The Killing Jar

June 5, 2023

Floral motifs often appear in my work but have never been the sole subject matter. “The Killing Jar” explores their inherent symbolism in a still-life context, specifically their use as a motif in vanitas paintings.

I wanted to avoid familiar tropes like skulls, and let the feeling of impermanence be implicit in the work.

The flowers and insects — ephemeral and fragile — are analogous forms to the fleeting nature of time. The golden spotlight against the midnight backdrop evokes a funerary display. The flecks of white noise appear as will-o-wisps encircling the domed cloche.  


Upon starting, I flipped through vintage botanical illustrations, and earmarked “Lillies of The Valley” by Charles Herbert Moore.

The will-o-wisp-like forms of Ross Bleckner’s work inspired my own use of flickering light forms in the final painting. Then Kohei Wakatsuki’s floral prints — with their strong sense of centralized subject matter, graphic-design-like compositional approach, and use of texture found their way into this piece.


Thumbnail sketches were created to guide the photoshoot for reference. Shooting reference is as much about information gathering as it is a part of the sketching process in my workflow. I’ll often take my reference shots into Photoshop and start sketching right on top of them to begin structuring the form of the final composition.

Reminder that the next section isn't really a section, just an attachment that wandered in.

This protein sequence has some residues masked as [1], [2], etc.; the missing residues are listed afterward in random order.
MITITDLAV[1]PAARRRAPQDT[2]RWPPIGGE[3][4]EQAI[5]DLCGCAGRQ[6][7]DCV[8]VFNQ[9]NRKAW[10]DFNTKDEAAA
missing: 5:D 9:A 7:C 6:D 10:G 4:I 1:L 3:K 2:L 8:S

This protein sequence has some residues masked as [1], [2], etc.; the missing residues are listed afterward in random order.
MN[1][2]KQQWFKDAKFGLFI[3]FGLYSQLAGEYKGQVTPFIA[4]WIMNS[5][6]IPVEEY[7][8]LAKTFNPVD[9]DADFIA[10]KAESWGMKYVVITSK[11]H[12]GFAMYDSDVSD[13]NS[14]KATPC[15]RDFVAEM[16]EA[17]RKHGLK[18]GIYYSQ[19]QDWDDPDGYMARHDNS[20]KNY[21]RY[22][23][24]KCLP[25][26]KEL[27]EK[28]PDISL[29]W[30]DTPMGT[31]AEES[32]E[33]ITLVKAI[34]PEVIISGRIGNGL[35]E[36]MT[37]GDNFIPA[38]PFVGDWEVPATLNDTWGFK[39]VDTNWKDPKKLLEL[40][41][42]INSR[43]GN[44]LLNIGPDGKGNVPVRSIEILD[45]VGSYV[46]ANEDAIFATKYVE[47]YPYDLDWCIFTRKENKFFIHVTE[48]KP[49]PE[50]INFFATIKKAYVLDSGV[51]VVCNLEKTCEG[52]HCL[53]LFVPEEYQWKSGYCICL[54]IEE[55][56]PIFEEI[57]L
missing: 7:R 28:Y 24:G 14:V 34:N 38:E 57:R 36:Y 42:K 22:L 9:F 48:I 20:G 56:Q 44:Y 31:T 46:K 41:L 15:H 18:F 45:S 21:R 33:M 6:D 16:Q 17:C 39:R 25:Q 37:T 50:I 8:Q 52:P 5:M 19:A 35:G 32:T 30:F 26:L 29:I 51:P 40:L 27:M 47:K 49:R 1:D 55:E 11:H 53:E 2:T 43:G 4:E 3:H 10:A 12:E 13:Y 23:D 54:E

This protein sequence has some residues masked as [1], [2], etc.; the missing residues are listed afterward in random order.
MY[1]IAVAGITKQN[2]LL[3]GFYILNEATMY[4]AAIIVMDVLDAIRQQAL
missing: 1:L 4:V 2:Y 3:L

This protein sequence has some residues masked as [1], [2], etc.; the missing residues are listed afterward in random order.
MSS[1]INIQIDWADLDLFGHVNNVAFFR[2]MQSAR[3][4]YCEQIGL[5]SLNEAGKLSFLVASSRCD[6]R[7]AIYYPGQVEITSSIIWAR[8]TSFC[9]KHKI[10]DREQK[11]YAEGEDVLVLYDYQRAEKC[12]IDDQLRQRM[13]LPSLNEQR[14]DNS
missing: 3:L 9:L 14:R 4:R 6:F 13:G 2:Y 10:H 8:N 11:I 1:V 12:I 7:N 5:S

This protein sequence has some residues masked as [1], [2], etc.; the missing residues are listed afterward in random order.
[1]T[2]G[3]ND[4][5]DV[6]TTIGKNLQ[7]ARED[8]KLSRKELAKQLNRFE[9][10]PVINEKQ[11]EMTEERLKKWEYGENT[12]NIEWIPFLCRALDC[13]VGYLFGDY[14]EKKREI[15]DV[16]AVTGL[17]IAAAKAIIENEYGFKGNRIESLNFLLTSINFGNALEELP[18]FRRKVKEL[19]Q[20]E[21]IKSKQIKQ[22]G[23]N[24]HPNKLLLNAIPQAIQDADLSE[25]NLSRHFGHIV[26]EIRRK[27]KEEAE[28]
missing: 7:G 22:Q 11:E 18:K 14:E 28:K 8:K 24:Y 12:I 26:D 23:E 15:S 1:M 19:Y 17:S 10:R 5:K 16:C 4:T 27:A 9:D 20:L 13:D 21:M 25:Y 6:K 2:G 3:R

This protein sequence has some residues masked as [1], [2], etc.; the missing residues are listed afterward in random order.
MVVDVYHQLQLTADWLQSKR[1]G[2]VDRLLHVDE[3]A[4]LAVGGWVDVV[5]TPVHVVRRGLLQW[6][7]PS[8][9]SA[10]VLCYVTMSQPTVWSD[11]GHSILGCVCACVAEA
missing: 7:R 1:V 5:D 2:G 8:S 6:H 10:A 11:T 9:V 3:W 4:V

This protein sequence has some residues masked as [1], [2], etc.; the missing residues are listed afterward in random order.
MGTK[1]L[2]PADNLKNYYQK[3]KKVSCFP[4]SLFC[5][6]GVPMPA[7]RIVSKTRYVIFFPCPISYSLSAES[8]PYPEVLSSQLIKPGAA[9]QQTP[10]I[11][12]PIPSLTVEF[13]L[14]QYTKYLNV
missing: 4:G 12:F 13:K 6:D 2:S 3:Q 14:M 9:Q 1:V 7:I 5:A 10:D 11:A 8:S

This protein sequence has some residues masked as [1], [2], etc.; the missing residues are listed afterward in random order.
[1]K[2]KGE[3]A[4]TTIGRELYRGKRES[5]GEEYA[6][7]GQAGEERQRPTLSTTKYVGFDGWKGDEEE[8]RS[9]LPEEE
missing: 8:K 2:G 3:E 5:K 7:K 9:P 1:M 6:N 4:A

Having a strict balance of all the graphical elements just-so is important. The interplay of light, space, shape and silhouette are pushed and pulled until it feels right on an intuitive level. A digital process is often faster than analog sketching — but is quick to being overworked — so I aim to still leave enough ambiguity in the reference to solve in the final piece.


A light scaffold in pencil is laid out to define all the shapes and value relationships. With a series of acrylic paint washes the soft, hazy tones and forms are built up, balancing light and dark values and contiunously defining and softening forms until it’s ultimately completed and the composition feels harmonious.

You can view the complete work here.

For further reading, consider reading my post about Sally Mann, William Basinski’s Disintegration Loops, and the beauty in decay.

To inquire about this work (to acquire, or anything else you’d like to know about the process behind it) feel free to contact me.



I like to leave my readers with what I’m listening to in the studio. This week, I’d like to recommend “New Rose” by the one and only, THE DAMNED.

Watch the music video on YouTube

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